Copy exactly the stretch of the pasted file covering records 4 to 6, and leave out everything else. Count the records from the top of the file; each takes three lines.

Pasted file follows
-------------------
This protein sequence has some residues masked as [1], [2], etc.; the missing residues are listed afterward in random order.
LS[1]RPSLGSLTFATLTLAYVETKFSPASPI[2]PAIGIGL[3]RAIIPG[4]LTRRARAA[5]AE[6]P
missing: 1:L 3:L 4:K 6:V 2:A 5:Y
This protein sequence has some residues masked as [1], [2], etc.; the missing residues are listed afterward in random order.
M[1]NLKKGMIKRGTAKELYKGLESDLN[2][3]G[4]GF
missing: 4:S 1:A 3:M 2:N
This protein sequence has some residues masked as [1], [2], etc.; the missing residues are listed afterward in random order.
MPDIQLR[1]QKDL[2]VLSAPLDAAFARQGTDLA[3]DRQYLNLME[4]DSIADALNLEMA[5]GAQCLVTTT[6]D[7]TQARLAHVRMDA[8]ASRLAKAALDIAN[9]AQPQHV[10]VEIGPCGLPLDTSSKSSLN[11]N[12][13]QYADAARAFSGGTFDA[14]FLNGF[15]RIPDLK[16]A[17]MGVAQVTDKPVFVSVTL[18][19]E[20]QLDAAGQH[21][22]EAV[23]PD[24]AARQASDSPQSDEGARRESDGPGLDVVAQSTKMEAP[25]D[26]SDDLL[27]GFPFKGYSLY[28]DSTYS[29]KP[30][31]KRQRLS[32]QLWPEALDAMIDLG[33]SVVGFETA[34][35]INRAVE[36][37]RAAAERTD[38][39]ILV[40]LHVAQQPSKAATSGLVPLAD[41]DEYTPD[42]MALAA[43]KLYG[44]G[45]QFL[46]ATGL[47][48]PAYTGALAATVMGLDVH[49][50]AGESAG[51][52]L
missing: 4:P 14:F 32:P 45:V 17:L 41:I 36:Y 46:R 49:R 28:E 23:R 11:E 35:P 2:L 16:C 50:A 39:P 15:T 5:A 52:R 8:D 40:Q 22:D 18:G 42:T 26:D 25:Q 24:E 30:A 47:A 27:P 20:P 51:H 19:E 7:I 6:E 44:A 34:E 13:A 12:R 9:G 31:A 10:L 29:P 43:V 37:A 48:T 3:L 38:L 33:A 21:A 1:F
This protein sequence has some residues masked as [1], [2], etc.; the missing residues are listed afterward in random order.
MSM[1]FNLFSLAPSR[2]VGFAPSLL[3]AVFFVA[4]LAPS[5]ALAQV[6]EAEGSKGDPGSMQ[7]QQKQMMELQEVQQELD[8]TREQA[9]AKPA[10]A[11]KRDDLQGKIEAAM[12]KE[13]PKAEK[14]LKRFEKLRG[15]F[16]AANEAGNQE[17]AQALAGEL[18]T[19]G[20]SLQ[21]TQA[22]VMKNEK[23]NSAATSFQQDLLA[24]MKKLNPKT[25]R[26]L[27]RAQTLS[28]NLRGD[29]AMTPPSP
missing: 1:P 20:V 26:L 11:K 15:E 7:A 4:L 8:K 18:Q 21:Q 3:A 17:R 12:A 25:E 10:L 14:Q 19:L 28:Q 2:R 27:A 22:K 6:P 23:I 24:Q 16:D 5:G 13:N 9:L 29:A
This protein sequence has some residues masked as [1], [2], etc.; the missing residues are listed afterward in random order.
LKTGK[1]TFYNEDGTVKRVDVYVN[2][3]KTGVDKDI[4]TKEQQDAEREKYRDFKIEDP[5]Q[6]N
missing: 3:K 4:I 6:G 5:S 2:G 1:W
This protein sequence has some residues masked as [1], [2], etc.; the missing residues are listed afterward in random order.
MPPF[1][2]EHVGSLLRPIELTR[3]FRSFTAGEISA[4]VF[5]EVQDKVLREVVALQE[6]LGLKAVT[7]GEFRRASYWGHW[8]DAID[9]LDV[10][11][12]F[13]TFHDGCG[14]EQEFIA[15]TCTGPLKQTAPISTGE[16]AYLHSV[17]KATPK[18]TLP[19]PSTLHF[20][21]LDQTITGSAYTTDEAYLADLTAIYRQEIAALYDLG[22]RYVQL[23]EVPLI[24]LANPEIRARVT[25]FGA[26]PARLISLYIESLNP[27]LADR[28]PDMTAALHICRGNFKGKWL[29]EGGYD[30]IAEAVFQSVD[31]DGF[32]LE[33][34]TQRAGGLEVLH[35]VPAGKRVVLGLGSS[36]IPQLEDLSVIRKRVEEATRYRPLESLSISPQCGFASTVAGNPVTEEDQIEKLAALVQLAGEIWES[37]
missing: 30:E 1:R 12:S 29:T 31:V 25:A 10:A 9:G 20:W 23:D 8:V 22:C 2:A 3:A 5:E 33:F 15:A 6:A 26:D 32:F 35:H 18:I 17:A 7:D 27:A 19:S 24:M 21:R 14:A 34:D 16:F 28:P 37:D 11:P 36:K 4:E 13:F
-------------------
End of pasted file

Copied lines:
This protein sequence has some residues masked as [1], [2], etc.; the missing residues are listed afterward in random order.
MSM[1]FNLFSLAPSR[2]VGFAPSLL[3]AVFFVA[4]LAPS[5]ALAQV[6]EAEGSKGDPGSMQ[7]QQKQMMELQEVQQELD[8]TREQA[9]AKPA[10]A[11]KRDDLQGKIEAAM[12]KE[13]PKAEK[14]LKRFEKLRG[15]F[16]AANEAGNQE[17]AQALAGEL[18]T[19]G[20]SLQ[21]TQA[22]VMKNEK[23]NSAATSFQQDLLA[24]MKKLNPKT[25]R[26]L[27]RAQTLS[28]NLRGD[29]AMTPPSP
missing: 1:P 20:V 26:L 11:K 15:E 7:A 4:L 8:K 18:Q 21:Q 3:A 17:R 12:A 25:E 10:L 14:Q 19:L 28:Q 2:R 27:A 22:K 6:P 23:I 24:Q 16:D 5:G 13:N 9:L 29:A
This protein sequence has some residues masked as [1], [2], etc.; the missing residues are listed afterward in random order.
LKTGK[1]TFYNEDGTVKRVDVYVN[2][3]KTGVDKDI[4]TKEQQDAEREKYRDFKIEDP[5]Q[6]N
missing: 3:K 4:I 6:G 5:S 2:G 1:W
This protein sequence has some residues masked as [1], [2], etc.; the missing residues are listed afterward in random order.
MPPF[1][2]EHVGSLLRPIELTR[3]FRSFTAGEISA[4]VF[5]EVQDKVLREVVALQE[6]LGLKAVT[7]GEFRRASYWGHW[8]DAID[9]LDV[10][11][12]F[13]TFHDGCG[14]EQEFIA[15]TCTGPLKQTAPISTGE[16]AYLHSV[17]KATPK[18]TLP[19]PSTLHF[20][21]LDQTITGSAYTTDEAYLADLTAIYRQEIAALYDLG[22]RYVQL[23]EVPLI[24]LANPEIRARVT[25]FGA[26]PARLISLYIESLNP[27]LADR[28]PDMTAALHICRGNFKGKWL[29]EGGYD[30]IAEAVFQSVD[31]DGF[32]LE[33][34]TQRAGGLEVLH[35]VPAGKRVVLGLGSS[36]IPQLEDLSVIRKRVEEATRYRPLESLSISPQCGFASTVAGNPVTEEDQIEKLAALVQLAGEIWES[37]
missing: 30:E 1:R 12:S 29:T 31:V 25:A 10:A 9:G 20:W 23:D 8:V 22:C 2:A 3:A 5:E 33:F 15:A 6:A 26:D 32:F 35:H 18:I 17:A 7:D 27:A 19:S 24:M 21:R 14:A 34:D 16:F 28:P 37:D 11:P 36:K 4:E 13:F